Margaret Atwood: A Writing Life

The author of The Handmaid’s Tale and Burning Questions on the struggle to juggle writing and life.

Margaret Atwood
Book, Burning Questions by Margaret Atwood, standing upright against a bright red background


Ah yes. Writing. Life. When? Where? How? That’s the problem. You can have a life or you can do some writing, but not both at once, because although life may be the subject of writing, it is also the enemy. For instance:

MONDAY: My daughter drives us back to Toronto from the small house in the snowy woods acquired, in part, for writing. But we hadn’t done any writing. Instead, we’d coloured in the white spots on the walls left by the previous owner’s pictures, using aquarelle crayons. We’d filled the bird feeders, then watched the winter birds— chickadees, nuthatches, hairy woodpeckers, goldfinches—a soporific activity that causes you to drool if you overindulge. We’d gone for a snowshoe, she striding along, me puffing. I did write a dozen long-overdue snail-mail notes. I’d also obsessed about: (1) the editing of the novel that will come out in the fall; (2) my piece on bird- watching; (3) other procrastinations. Obsession is the better part of valour.

TUESDAY: In the early morning, aided by my friend Coleen, we formed a line—along the hall, out the front door, and down to the car—along which we passed the bags of food-bank food collected at our annual maple-syrup baked-bean drop-in—an event that removes three days annually from the writing life. I couldn’t get the new Cuisinart to work—the former one broke last year, causing a dearth of carrot salad. However, that’s backtracking. The obsession of this Tuesday: What happened to my small metal recipe box? Had someone pinched it and sold it on eBay? It’s full of “writing,” illegible, mine: wheat-germ muffins and the like. Good luck reading it, recipe-box pilferer, I thought. Questioned everyone who might know. Blanks all round.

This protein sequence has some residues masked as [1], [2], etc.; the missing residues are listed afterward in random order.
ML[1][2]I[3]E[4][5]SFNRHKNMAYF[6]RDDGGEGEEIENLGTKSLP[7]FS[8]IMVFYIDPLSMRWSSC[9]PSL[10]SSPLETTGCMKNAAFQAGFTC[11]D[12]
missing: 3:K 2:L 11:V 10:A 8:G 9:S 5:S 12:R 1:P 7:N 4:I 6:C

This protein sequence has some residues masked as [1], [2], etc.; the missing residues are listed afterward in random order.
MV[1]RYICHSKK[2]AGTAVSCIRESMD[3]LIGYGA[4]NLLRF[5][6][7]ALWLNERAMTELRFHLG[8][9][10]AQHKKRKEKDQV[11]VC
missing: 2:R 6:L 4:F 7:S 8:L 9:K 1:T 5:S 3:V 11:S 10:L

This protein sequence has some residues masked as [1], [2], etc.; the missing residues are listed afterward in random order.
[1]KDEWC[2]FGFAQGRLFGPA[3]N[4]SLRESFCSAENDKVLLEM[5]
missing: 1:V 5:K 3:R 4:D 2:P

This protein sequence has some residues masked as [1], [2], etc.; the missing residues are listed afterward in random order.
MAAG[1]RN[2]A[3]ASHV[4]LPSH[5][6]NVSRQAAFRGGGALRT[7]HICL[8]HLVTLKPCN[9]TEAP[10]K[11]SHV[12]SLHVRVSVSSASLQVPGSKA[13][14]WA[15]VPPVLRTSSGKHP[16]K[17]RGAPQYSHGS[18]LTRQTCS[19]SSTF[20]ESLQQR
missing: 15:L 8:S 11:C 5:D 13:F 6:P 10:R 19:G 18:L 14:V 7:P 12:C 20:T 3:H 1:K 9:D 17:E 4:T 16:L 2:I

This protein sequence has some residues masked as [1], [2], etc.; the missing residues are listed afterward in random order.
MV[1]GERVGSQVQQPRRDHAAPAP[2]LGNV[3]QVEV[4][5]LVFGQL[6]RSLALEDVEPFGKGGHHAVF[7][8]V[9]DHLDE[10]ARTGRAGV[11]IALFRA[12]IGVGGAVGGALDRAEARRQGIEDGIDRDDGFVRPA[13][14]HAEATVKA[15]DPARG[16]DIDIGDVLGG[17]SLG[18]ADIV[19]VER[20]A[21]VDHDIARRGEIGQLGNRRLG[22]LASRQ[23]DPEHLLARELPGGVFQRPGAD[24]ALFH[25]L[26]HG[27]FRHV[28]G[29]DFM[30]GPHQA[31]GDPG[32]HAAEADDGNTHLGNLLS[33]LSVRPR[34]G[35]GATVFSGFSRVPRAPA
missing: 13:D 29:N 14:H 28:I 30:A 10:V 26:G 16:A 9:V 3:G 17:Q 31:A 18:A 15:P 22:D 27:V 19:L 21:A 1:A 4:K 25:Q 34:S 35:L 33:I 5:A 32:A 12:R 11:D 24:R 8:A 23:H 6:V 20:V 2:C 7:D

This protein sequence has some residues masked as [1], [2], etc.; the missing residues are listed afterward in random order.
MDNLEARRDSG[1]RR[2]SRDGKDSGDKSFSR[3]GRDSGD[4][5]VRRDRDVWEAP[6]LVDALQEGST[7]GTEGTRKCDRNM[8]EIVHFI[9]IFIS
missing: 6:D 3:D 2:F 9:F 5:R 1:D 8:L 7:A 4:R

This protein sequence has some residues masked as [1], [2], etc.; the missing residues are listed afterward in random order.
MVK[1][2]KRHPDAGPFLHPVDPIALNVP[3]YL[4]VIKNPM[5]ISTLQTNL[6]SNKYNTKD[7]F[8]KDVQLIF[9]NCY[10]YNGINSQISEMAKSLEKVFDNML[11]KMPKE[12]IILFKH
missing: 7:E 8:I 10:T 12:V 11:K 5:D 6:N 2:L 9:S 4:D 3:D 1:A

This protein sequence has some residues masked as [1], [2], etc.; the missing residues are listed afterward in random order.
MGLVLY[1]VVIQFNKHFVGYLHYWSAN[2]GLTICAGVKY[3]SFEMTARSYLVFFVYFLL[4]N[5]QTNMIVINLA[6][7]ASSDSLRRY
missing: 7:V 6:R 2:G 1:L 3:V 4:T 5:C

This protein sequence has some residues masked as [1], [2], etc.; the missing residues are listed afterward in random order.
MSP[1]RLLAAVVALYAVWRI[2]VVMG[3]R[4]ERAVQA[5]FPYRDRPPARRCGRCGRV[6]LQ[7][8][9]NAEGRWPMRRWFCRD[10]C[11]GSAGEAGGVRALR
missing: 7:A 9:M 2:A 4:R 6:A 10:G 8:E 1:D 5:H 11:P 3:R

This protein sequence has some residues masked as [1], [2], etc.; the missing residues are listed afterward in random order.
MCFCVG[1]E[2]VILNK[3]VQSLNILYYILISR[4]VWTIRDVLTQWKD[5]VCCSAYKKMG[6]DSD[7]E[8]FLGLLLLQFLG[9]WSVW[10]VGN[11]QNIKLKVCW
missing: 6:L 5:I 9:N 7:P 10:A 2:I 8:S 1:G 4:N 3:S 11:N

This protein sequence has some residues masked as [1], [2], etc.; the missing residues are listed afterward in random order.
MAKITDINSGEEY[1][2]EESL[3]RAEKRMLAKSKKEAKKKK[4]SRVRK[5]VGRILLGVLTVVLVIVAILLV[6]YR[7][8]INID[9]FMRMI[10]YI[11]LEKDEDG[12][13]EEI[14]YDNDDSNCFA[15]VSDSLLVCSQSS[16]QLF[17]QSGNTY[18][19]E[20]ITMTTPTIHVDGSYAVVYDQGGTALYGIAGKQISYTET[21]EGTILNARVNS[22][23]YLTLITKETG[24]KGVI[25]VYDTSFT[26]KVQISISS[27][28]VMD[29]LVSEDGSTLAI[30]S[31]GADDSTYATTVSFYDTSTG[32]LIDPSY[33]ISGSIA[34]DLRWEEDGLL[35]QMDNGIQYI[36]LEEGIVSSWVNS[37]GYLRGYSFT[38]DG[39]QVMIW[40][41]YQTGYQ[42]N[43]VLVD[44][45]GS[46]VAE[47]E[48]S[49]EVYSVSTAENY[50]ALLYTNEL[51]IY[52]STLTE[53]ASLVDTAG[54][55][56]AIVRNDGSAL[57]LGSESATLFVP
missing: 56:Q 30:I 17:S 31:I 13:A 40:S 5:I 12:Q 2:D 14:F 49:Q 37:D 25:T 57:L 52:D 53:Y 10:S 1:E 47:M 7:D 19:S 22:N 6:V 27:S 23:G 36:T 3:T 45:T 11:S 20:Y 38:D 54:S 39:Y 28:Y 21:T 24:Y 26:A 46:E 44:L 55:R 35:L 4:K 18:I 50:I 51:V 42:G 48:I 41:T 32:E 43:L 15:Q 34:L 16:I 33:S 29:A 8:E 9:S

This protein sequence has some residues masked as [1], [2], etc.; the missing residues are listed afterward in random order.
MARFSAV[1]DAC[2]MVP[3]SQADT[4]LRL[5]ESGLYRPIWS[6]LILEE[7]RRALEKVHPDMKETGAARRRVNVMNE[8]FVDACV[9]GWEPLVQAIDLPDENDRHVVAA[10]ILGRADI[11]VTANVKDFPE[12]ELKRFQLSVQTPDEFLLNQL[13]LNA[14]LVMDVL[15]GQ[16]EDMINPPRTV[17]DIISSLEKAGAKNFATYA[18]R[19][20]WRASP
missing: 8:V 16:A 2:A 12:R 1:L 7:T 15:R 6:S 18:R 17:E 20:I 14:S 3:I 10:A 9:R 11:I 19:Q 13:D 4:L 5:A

Started 2009 Journal, a mere two weeks late. Drew nice picture at the beginning, however. Glued in a movie ticket: Frost/Nixon. Or vice versa.

Obsession is the better part of valour.

WEDNESDAY: Did do some writing today, on a speech to be delivered at another writer’s birthday party on Saturday. A delicate matter, as this relationship dated from the late 1960s and early 1970s, when I was not the Pillar of Society I am today and we were all somewhat more tempestuous. Speech to be five minutes or so. Wrote it. Showed to Life Partner, who advised me to take out the snider parts. Obsessed more about the recipe box. Phoned daughter: Had she seen it? She said, “You already asked me that.” Decided that recipe-box loss was causing major writer’s block. Started reading a fine book by Joan Acocella, who said that writer’s block was a twentieth-century American concoction. Decided not to have it anymore. This decision did not help.

THURSDAY: Went for bloodletting but standard medical tests. As usual, felt I had failed the test of peeing in the jar. Went to bank. Rewrote birthday party speech. Slightly funnier, less dire. Began to make notes on another deadline project: “Five Predictions,” meant to raise money for a deserving cause—a Canadian magazine called The Walrus. Why The Walrus? Not sure, except that the walrus spirit is sup posed to be the strongest one. Stronger than the clam, for instance. Not only that, but you can make a stellar dogsled-team whip out of a walrus penis. Doubt the editors knew that when choosing the name. But The Walrus does good investigative articles, and I’m all for it. The predictions conceit is that I am clairvoyant (untrue but sup ported by the eerie timing of my Payback lectures about debt, which appeared in October of 2008, just as the economy was melting down). The predictions are to be rolled up into a scroll, stuffed into a crystal vase, and auctioned off at a dinner that is now a week away. Today’s obsession: What to predict? This enterprise was not helped by the fact that a Toronto magazine has published a creepy photo of me in yellow TV makeup and purple lipstick that looks—said one mean newspaper commentator—like Edward Scissorhands. Too true.